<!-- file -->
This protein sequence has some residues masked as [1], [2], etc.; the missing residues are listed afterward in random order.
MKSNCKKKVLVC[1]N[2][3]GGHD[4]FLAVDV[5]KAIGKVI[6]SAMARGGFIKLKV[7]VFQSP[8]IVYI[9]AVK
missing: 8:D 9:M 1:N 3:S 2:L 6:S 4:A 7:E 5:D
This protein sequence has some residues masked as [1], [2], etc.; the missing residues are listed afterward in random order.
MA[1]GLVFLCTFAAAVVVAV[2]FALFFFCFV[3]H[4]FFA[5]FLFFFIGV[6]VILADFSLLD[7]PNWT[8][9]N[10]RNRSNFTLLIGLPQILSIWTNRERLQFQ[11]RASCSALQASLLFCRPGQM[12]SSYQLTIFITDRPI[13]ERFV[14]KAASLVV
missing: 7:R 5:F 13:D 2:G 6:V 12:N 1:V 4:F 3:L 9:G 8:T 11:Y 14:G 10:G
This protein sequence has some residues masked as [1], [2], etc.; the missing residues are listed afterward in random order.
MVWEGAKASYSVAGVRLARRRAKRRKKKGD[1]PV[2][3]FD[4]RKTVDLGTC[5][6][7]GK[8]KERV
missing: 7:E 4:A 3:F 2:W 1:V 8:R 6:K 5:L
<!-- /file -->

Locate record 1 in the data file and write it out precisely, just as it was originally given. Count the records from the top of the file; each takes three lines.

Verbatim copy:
This protein sequence has some residues masked as [1], [2], etc.; the missing residues are listed afterward in random order.
MKSNCKKKVLVC[1]N[2][3]GGHD[4]FLAVDV[5]KAIGKVI[6]SAMARGGFIKLKV[7]VFQSP[8]IVYI[9]AVK
missing: 8:D 9:M 1:N 3:S 2:L 6:S 4:A 7:E 5:D